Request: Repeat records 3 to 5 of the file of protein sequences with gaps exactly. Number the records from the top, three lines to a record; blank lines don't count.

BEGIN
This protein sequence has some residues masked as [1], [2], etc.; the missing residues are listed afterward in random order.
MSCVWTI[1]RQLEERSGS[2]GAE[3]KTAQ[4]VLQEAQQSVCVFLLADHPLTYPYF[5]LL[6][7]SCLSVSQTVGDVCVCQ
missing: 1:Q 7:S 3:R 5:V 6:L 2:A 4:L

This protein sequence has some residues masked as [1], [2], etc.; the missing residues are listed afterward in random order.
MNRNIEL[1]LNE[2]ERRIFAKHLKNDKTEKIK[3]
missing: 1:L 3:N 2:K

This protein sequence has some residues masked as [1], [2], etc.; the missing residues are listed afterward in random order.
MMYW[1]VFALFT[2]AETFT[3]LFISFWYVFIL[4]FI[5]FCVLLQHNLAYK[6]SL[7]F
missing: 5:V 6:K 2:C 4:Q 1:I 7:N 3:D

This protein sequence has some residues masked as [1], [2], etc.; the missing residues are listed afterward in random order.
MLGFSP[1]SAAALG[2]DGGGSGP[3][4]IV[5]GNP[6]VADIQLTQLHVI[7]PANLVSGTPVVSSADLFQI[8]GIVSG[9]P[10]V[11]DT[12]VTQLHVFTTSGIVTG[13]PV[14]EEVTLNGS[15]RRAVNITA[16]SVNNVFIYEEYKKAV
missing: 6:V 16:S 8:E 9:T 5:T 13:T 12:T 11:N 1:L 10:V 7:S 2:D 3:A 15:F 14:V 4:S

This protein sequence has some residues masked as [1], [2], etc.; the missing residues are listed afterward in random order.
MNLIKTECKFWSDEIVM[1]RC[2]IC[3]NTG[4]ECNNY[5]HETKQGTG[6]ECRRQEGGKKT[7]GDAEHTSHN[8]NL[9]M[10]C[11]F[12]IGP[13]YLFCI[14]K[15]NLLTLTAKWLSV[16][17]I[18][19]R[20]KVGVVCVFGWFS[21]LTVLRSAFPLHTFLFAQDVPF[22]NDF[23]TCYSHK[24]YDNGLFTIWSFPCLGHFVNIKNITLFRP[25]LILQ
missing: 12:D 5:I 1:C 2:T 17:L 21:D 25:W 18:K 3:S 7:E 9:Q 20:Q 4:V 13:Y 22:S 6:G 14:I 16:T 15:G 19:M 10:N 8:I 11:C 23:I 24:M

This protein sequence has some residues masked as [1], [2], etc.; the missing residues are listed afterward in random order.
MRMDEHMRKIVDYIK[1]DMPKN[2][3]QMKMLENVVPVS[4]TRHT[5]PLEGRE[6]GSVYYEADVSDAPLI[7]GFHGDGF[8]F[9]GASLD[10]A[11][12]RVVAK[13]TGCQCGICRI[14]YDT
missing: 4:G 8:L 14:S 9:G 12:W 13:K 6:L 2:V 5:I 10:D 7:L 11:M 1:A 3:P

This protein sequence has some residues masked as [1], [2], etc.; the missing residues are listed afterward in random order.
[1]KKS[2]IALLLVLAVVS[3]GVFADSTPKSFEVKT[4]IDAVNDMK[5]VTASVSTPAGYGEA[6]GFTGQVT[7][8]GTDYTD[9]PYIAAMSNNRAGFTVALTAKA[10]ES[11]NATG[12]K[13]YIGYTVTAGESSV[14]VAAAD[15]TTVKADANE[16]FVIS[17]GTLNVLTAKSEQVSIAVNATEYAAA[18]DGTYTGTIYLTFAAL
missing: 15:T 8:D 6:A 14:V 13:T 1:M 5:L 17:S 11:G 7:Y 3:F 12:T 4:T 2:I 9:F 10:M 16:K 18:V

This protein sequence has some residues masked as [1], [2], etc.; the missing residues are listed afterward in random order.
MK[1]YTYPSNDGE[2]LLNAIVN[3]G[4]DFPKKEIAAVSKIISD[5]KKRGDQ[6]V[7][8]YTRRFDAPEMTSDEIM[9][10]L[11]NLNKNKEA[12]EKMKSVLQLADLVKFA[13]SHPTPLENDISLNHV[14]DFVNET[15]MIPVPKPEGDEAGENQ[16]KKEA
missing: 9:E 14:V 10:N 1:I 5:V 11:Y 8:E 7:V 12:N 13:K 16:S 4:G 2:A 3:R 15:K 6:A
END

This protein sequence has some residues masked as [1], [2], etc.; the missing residues are listed afterward in random order.
MMYW[1]VFALFT[2]AETFT[3]LFISFWYVFIL[4]FI[5]FCVLLQHNLAYK[6]SL[7]F
missing: 5:V 6:K 2:C 4:Q 1:I 7:N 3:D

This protein sequence has some residues masked as [1], [2], etc.; the missing residues are listed afterward in random order.
MLGFSP[1]SAAALG[2]DGGGSGP[3][4]IV[5]GNP[6]VADIQLTQLHVI[7]PANLVSGTPVVSSADLFQI[8]GIVSG[9]P[10]V[11]DT[12]VTQLHVFTTSGIVTG[13]PV[14]EEVTLNGS[15]RRAVNITA[16]SVNNVFIYEEYKKAV
missing: 6:V 16:S 8:E 9:T 5:T 13:T 12:T 11:N 1:L 10:V 7:S 2:D 3:A 15:F 14:V 4:S

This protein sequence has some residues masked as [1], [2], etc.; the missing residues are listed afterward in random order.
MNLIKTECKFWSDEIVM[1]RC[2]IC[3]NTG[4]ECNNY[5]HETKQGTG[6]ECRRQEGGKKT[7]GDAEHTSHN[8]NL[9]M[10]C[11]F[12]IGP[13]YLFCI[14]K[15]NLLTLTAKWLSV[16][17]I[18][19]R[20]KVGVVCVFGWFS[21]LTVLRSAFPLHTFLFAQDVPF[22]NDF[23]TCYSHK[24]YDNGLFTIWSFPCLGHFVNIKNITLFRP[25]LILQ
missing: 12:D 5:I 1:C 2:T 17:L 21:D 25:W 18:K 3:S 7:E 9:Q 20:Q 4:V 13:Y 22:S 6:G 14:I 16:T 15:G 19:M 10:N 8:I 11:C 23:I 24:M